An estimated 80,000 anterior cruciate ligament (ACL) tears occur annually in the United States. The highest incidence is in individuals 15 to 25 years old who participate in pivoting sports. With an estimated cost for these injuries of almost a billion dollars per year, the ability to identify risk factors and develop prevention strategies has widespread health and fiscal importance. Seventy percent of ACL injuries occur in noncontact situations. The risk factors for noncontact ACL injuries fall into four distinct categories: environmental, anatomic, hormonal, and biomechanical. Early data on existing neuromuscular training programs suggest that enhancing body control may decrease ACL injuries in women. Further investigation is needed prior to instituting prevention programs related to the other risk factors.
The information in this article was derived in part from discussions at the Hunt Valley Consensus Conference on Prevention of Noncontact ACL Injuries (conducted under the joint sponsorship of the American Orthopaedic Society for Sports Medicine, the Orthopaedic Research and Education Foundation, the National Athletic Trainers Association Research and Education Foundation, and the National Collegiate Athletic Association), Hunt Valley, Md, on June 10, 1999.
One or more of the authors or the departments with which they are affiliated have received something of value from a commercial or other party related directly or indirectly to the subject of this article.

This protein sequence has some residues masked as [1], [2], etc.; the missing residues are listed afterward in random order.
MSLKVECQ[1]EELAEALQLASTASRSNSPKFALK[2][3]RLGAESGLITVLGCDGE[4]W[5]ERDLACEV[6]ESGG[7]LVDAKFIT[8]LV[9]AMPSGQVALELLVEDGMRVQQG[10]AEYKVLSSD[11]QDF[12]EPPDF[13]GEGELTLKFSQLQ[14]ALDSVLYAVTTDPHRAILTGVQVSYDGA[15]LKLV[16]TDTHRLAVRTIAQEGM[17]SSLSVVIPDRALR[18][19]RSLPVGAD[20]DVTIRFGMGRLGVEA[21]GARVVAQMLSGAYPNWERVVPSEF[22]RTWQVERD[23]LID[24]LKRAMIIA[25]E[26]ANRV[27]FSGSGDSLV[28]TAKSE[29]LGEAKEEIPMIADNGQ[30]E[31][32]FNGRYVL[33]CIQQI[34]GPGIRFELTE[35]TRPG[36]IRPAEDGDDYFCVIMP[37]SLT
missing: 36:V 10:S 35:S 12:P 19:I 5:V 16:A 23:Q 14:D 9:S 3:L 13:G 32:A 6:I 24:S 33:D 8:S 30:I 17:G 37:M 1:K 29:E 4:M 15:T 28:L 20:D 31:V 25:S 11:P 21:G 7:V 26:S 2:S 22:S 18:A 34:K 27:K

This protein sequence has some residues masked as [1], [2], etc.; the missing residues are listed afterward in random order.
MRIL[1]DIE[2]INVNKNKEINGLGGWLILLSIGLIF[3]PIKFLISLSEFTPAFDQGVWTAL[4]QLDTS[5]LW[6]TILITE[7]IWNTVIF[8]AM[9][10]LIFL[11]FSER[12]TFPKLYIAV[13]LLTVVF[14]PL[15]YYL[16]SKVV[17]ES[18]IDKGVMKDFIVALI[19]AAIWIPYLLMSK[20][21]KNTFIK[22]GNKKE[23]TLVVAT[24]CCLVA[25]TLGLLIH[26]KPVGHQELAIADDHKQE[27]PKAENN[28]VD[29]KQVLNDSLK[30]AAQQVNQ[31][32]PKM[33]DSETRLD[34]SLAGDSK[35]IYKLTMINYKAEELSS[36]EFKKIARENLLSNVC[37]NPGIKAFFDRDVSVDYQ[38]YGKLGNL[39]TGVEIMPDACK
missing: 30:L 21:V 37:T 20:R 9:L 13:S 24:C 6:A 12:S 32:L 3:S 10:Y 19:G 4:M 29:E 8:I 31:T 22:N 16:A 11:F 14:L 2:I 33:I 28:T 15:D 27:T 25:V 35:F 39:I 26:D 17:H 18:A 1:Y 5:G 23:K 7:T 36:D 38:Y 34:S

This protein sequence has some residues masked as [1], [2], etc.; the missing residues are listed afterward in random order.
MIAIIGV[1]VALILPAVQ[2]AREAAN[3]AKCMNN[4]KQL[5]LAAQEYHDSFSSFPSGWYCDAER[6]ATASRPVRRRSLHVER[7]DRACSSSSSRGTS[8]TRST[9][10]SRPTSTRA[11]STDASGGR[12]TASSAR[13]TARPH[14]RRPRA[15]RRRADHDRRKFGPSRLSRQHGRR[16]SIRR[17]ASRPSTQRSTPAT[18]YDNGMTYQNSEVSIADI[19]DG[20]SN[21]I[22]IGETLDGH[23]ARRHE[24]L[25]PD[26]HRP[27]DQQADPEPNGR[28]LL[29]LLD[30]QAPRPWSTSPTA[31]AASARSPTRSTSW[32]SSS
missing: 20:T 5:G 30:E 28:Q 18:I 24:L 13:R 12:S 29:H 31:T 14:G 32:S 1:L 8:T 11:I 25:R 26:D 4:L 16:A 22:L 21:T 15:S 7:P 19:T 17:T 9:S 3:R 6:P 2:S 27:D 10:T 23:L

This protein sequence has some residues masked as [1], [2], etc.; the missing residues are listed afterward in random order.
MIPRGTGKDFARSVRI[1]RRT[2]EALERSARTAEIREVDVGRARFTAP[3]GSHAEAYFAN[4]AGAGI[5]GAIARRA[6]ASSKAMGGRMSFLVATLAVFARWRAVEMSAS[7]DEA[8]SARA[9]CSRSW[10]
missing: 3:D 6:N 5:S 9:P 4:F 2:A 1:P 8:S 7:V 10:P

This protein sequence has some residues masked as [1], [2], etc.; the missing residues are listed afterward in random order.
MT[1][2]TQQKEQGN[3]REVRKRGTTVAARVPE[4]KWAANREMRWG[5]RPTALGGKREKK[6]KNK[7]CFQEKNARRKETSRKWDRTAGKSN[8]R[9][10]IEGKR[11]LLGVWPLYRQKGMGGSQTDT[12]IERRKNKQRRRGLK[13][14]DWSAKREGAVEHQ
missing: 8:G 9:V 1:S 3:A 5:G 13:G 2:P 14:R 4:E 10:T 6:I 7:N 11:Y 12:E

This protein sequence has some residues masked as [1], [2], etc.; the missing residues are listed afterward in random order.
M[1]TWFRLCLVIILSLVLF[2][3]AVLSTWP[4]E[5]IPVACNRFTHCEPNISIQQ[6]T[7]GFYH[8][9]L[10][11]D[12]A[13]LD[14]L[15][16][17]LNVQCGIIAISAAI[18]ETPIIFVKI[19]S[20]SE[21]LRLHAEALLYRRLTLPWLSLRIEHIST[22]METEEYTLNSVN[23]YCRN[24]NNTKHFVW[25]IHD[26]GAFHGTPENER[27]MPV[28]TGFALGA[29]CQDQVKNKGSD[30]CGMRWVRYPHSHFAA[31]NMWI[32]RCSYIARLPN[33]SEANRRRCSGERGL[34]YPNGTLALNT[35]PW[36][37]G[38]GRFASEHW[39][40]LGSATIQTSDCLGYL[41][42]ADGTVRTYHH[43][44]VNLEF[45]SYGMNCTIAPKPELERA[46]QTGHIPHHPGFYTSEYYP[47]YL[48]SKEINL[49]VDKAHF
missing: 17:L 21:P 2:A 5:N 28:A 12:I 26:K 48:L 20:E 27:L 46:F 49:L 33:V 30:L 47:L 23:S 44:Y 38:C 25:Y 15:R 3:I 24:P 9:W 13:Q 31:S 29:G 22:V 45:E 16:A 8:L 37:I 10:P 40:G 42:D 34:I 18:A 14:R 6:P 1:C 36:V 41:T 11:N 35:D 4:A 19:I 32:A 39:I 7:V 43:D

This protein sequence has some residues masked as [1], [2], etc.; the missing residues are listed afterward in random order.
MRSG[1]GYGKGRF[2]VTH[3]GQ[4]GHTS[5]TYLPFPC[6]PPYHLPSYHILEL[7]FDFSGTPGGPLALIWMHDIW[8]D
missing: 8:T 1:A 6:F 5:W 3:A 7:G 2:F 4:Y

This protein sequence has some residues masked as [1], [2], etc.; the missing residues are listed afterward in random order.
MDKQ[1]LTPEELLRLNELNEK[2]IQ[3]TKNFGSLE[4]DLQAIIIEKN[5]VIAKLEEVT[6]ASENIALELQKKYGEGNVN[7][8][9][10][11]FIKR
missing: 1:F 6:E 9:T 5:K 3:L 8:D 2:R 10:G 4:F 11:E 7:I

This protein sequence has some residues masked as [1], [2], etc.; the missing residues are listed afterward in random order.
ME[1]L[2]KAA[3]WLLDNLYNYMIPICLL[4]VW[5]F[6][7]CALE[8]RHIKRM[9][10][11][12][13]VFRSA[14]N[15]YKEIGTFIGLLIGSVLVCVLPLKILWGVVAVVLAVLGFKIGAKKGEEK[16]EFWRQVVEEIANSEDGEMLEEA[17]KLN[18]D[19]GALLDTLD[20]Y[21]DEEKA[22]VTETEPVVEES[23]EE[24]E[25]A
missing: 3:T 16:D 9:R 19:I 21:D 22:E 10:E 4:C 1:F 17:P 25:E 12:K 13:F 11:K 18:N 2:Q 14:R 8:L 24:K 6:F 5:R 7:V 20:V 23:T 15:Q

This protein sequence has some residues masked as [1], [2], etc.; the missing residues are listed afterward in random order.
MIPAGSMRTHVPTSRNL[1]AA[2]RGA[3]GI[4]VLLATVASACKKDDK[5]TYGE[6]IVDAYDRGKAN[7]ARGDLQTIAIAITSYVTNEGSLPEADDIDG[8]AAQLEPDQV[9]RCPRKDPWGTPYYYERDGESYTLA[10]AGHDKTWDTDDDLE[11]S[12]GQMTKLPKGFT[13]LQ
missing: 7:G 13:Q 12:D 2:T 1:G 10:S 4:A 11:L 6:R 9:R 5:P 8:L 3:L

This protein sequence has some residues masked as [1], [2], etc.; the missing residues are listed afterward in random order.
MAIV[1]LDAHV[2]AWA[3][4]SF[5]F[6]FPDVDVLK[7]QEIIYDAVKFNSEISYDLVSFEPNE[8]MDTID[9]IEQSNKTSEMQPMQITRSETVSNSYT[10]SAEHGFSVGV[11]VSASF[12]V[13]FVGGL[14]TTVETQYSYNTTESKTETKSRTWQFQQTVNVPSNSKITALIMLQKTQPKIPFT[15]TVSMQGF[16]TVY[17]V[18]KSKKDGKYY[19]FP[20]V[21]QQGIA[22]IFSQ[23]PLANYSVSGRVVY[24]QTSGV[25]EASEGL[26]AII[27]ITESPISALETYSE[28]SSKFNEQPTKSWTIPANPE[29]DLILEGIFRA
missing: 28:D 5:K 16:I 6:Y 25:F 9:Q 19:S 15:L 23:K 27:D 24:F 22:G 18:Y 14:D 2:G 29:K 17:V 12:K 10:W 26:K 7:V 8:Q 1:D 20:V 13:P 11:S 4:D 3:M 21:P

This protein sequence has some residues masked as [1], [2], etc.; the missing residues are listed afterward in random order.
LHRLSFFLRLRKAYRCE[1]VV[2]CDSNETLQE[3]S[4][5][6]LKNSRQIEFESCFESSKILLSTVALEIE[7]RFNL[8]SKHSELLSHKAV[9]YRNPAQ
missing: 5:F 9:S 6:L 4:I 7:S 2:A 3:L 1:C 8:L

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Dr. Griffin is Team Physician, Georgia State University, Atlanta, and Staff Physician, Peachtree Orthopaedic Clinic, Atlanta. Ms. Agel is Research Coordinator, Orthopaedics Department, University of Minnesota, Minneapolis. Ms. Albohm is Director, Orthopaedic Research Foundation, Orthopaedics Indianapolis, Center for Hip and Knee Surgery, Mooresville, Ind. Dr. Arendt is Associate Professor of Orthopaedics, University of Minnesota, Minneapolis. Mr. Dick is Senior Assistant Director of Health and Safety, National Collegiate Athletic Association, Indianapolis. Dr. Garrett is Frank C. Wilson Professor and Chairman, Department of Orthopaedics, University of North Carolina School of Medicine, Chapel Hill. Dr. Garrick is Clinical Professor of Pediatrics, University of California Center for Sports Medicine, San Francisco. Dr. Hewett is Assistant Professor and Director of Applied Research, Cincinnati Sportsmedicine Research and Education Foundation, University of Cincinnati, Cincinnati. Ms. Huston is Senior Research Associate, Section of Orthopaedic Surgery, University of Michigan—MedSport, Ann Arbor. Dr. Ireland is Professor and Team Physician, Department of Orthopaedics, Eastern Kentucky University, Lexington. Dr. Johnson is Vice Chairman, Academic Affairs, and Head, Division of Sports Medicine, Department of Orthopaedics and Rehabilitation, University of Vermont, Burlington. Dr. Kibler is Medical Director, Lexington Sports Medicine Center, Lexington, Ky. Dr. Lephart is Associate Professor of Orthopaedic Surgery and Director, Neuromuscular Research Laboratory, University of Pittsburgh, Pittsburgh. Dr. Lewis is Professor, Orthopaedic Surgery Department, University of Minnesota, Minneapolis. Dr. Lindenfeld is Associate Director, Cincinnati Sports Medicine and Orthopaedic Center, Cincinnati. Dr. Mandelbaum is Fellowship Director, Santa Monica Orthopaedic and Sports Medicine Group, Santa Monica, Calif. Ms. Marchak is Research Analyst, Department of Orthopaedics, Duke University Medical Center, Durham, NC. Dr. Teitz is Associate Professor of Orthopaedics, University of Washington, Seattle. Dr. Wojtys is Professor of Orthopaedic Surgery, University of Michigan, Ann Arbor.